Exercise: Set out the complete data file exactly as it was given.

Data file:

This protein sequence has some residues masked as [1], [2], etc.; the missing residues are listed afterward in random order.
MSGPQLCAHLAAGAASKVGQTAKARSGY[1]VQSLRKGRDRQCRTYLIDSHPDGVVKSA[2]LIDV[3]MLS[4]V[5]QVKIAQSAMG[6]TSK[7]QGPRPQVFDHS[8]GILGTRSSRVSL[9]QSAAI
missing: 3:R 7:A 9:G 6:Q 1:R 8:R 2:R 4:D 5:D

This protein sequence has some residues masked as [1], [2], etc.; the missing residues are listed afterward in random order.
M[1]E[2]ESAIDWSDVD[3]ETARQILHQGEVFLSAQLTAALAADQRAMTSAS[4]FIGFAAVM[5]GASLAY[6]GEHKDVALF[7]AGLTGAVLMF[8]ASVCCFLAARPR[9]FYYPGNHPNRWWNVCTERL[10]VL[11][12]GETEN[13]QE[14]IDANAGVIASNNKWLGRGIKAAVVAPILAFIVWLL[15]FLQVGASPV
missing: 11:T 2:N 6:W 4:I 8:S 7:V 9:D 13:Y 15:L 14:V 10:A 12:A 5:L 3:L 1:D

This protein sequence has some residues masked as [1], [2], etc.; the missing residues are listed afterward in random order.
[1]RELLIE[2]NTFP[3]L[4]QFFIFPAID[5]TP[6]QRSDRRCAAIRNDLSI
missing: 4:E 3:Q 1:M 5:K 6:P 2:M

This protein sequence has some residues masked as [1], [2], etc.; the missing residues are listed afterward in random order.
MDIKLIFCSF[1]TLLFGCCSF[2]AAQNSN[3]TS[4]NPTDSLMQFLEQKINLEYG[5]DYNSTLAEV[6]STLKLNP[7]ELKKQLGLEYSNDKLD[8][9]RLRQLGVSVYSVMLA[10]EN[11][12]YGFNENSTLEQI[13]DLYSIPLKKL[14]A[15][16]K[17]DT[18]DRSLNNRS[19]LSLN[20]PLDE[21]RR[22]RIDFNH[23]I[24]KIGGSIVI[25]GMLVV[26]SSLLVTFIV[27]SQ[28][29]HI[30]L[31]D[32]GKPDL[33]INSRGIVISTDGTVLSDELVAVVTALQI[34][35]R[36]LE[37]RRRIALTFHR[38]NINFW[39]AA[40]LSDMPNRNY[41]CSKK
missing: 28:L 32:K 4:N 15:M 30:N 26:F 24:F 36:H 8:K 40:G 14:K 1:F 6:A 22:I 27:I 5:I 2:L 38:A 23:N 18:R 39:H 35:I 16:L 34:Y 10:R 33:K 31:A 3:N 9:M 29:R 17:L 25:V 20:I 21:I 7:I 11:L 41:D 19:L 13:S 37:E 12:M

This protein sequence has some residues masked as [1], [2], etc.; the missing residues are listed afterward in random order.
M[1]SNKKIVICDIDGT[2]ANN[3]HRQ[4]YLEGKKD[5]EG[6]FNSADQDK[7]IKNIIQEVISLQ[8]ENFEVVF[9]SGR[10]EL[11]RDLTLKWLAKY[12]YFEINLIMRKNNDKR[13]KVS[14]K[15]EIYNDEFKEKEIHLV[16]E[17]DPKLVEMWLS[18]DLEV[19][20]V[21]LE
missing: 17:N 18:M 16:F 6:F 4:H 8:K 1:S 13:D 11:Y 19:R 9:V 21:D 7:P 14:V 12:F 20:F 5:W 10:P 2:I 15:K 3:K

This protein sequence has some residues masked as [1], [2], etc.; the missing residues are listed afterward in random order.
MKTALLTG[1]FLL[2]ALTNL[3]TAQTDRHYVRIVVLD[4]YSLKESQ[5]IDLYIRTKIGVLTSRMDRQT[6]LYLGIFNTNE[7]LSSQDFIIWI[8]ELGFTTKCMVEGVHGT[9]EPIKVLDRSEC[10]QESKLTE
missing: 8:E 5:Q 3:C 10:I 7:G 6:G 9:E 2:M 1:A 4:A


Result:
This protein sequence has some residues masked as [1], [2], etc.; the missing residues are listed afterward in random order.
MSGPQLCAHLAAGAASKVGQTAKARSGY[1]VQSLRKGRDRQCRTYLIDSHPDGVVKSA[2]LIDV[3]MLS[4]V[5]QVKIAQSAMG[6]TSK[7]QGPRPQVFDHS[8]GILGTRSSRVSL[9]QSAAI
missing: 3:R 7:A 9:G 6:Q 1:R 8:R 2:R 4:D 5:D

This protein sequence has some residues masked as [1], [2], etc.; the missing residues are listed afterward in random order.
M[1]E[2]ESAIDWSDVD[3]ETARQILHQGEVFLSAQLTAALAADQRAMTSAS[4]FIGFAAVM[5]GASLAY[6]GEHKDVALF[7]AGLTGAVLMF[8]ASVCCFLAARPR[9]FYYPGNHPNRWWNVCTERL[10]VL[11][12]GETEN[13]QE[14]IDANAGVIASNNKWLGRGIKAAVVAPILAFIVWLL[15]FLQVGASPV
missing: 11:T 2:N 6:W 4:I 8:S 7:V 9:D 13:Y 15:L 14:V 10:A 12:A 5:L 3:L 1:D

This protein sequence has some residues masked as [1], [2], etc.; the missing residues are listed afterward in random order.
[1]RELLIE[2]NTFP[3]L[4]QFFIFPAID[5]TP[6]QRSDRRCAAIRNDLSI
missing: 4:E 3:Q 1:M 5:K 6:P 2:M

This protein sequence has some residues masked as [1], [2], etc.; the missing residues are listed afterward in random order.
MDIKLIFCSF[1]TLLFGCCSF[2]AAQNSN[3]TS[4]NPTDSLMQFLEQKINLEYG[5]DYNSTLAEV[6]STLKLNP[7]ELKKQLGLEYSNDKLD[8][9]RLRQLGVSVYSVMLA[10]EN[11][12]YGFNENSTLEQI[13]DLYSIPLKKL[14]A[15][16]K[17]DT[18]DRSLNNRS[19]LSLN[20]PLDE[21]RR[22]RIDFNH[23]I[24]KIGGSIVI[25]GMLVV[26]SSLLVTFIV[27]SQ[28][29]HI[30]L[31]D[32]GKPDL[33]INSRGIVISTDGTVLSDELVAVVTALQI[34][35]R[36]LE[37]RRRIALTFHR[38]NINFW[39]AA[40]LSDMPNRNY[41]CSKK
missing: 28:L 32:K 4:N 15:M 30:N 26:F 24:F 36:H 8:K 40:G 14:K 1:F 6:A 22:I 27:I 5:I 2:L 38:A 23:N 18:R 39:H 35:I 16:L 34:Y 10:R 33:K 31:A 3:N 9:M 29:R 17:L 25:V 20:I 21:I 7:I 11:L 41:D 19:L 13:S 37:E 12:M

This protein sequence has some residues masked as [1], [2], etc.; the missing residues are listed afterward in random order.
M[1]SNKKIVICDIDGT[2]ANN[3]HRQ[4]YLEGKKD[5]EG[6]FNSADQDK[7]IKNIIQEVISLQ[8]ENFEVVF[9]SGR[10]EL[11]RDLTLKWLAKY[12]YFEINLIMRKNNDKR[13]KVS[14]K[15]EIYNDEFKEKEIHLV[16]E[17]DPKLVEMWLS[18]DLEV[19][20]V[21]LE
missing: 17:N 18:M 16:F 6:F 4:H 8:K 1:S 13:D 11:Y 19:R 9:V 21:D 7:P 14:V 12:F 20:F 5:W 10:P 2:I 15:K 3:K

This protein sequence has some residues masked as [1], [2], etc.; the missing residues are listed afterward in random order.
MKTALLTG[1]FLL[2]ALTNL[3]TAQTDRHYVRIVVLD[4]YSLKESQ[5]IDLYIRTKIGVLTSRMDRQT[6]LYLGIFNTNE[7]LSSQDFIIWI[8]ELGFTTKCMVEGVHGT[9]EPIKVLDRSEC[10]QESKLTE
missing: 8:E 5:Q 3:C 10:I 7:G 6:G 9:E 2:M 1:A 4:A